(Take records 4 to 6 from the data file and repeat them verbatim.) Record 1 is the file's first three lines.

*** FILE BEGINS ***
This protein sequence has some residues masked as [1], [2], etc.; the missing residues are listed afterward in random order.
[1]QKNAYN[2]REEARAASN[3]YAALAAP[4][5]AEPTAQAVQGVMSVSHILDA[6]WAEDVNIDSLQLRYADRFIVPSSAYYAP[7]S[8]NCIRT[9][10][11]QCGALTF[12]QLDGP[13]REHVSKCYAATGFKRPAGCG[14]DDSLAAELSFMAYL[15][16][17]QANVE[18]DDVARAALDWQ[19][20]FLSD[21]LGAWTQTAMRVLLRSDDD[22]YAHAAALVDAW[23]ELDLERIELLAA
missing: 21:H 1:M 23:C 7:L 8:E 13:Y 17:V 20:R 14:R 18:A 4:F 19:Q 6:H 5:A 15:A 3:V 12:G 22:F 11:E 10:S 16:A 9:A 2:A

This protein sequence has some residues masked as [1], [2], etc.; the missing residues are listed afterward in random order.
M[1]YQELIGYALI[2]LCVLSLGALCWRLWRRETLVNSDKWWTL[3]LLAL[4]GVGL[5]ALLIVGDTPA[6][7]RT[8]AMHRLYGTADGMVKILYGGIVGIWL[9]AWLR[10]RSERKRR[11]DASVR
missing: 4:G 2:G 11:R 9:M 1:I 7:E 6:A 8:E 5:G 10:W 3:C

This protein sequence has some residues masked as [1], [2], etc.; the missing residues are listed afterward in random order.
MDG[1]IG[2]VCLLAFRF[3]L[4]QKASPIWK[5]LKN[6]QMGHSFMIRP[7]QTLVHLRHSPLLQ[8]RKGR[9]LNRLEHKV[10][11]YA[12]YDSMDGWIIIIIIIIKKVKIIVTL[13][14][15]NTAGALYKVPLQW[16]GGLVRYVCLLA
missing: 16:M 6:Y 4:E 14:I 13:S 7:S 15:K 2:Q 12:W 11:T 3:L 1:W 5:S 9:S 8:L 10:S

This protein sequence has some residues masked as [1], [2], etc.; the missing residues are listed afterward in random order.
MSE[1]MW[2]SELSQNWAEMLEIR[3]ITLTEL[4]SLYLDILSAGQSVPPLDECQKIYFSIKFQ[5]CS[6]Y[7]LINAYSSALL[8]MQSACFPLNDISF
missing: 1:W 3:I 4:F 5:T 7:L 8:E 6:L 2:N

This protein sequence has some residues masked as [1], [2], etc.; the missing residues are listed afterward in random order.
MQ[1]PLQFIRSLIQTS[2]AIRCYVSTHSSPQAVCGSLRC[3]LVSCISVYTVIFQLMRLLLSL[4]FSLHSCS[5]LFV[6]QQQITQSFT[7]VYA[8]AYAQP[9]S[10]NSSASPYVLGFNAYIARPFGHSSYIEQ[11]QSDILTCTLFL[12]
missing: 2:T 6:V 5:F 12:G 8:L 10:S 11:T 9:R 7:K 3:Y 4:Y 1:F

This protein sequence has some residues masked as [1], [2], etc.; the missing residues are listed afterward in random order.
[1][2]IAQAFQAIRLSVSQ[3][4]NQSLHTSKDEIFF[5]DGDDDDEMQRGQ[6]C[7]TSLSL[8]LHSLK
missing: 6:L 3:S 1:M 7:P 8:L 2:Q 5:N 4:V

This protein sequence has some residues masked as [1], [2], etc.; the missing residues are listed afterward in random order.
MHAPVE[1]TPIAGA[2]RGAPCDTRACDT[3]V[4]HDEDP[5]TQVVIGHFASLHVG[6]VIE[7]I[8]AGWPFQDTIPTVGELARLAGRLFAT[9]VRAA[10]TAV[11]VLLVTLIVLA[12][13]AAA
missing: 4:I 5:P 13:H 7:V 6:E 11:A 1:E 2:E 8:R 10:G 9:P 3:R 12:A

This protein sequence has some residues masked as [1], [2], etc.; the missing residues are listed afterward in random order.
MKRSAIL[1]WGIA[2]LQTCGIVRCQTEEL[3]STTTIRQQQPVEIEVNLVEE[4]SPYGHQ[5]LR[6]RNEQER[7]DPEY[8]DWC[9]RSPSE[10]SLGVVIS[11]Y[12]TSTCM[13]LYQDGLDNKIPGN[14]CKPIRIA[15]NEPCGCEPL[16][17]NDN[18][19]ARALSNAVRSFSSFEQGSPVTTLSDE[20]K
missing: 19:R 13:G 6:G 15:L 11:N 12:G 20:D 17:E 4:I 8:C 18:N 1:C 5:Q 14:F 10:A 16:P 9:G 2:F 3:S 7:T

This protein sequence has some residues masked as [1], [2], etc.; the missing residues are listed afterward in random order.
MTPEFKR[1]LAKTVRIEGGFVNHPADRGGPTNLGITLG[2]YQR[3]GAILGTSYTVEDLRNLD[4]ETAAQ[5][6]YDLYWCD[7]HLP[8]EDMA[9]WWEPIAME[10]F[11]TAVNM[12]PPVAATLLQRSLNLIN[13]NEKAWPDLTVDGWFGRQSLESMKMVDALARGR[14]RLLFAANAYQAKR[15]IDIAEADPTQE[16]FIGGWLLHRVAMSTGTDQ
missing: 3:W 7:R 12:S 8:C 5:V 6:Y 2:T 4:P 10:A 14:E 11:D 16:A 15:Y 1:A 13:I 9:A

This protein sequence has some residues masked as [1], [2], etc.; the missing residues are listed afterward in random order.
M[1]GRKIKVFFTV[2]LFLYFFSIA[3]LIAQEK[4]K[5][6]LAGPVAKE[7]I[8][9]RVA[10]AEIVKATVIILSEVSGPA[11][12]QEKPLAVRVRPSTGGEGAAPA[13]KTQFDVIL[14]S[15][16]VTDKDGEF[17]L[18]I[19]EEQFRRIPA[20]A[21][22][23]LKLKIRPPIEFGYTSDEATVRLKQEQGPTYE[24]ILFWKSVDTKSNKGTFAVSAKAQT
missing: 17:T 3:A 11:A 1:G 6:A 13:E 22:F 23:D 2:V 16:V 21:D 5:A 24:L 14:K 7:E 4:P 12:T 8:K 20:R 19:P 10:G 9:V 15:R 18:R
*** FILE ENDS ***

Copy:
This protein sequence has some residues masked as [1], [2], etc.; the missing residues are listed afterward in random order.
MSE[1]MW[2]SELSQNWAEMLEIR[3]ITLTEL[4]SLYLDILSAGQSVPPLDECQKIYFSIKFQ[5]CS[6]Y[7]LINAYSSALL[8]MQSACFPLNDISF
missing: 1:W 3:I 4:F 5:T 7:L 8:E 6:L 2:N

This protein sequence has some residues masked as [1], [2], etc.; the missing residues are listed afterward in random order.
MQ[1]PLQFIRSLIQTS[2]AIRCYVSTHSSPQAVCGSLRC[3]LVSCISVYTVIFQLMRLLLSL[4]FSLHSCS[5]LFV[6]QQQITQSFT[7]VYA[8]AYAQP[9]S[10]NSSASPYVLGFNAYIARPFGHSSYIEQ[11]QSDILTCTLFL[12]
missing: 2:T 6:V 5:F 12:G 8:L 10:S 11:T 9:R 7:K 3:Y 4:Y 1:F

This protein sequence has some residues masked as [1], [2], etc.; the missing residues are listed afterward in random order.
[1][2]IAQAFQAIRLSVSQ[3][4]NQSLHTSKDEIFF[5]DGDDDDEMQRGQ[6]C[7]TSLSL[8]LHSLK
missing: 6:L 3:S 1:M 7:P 8:L 2:Q 5:N 4:V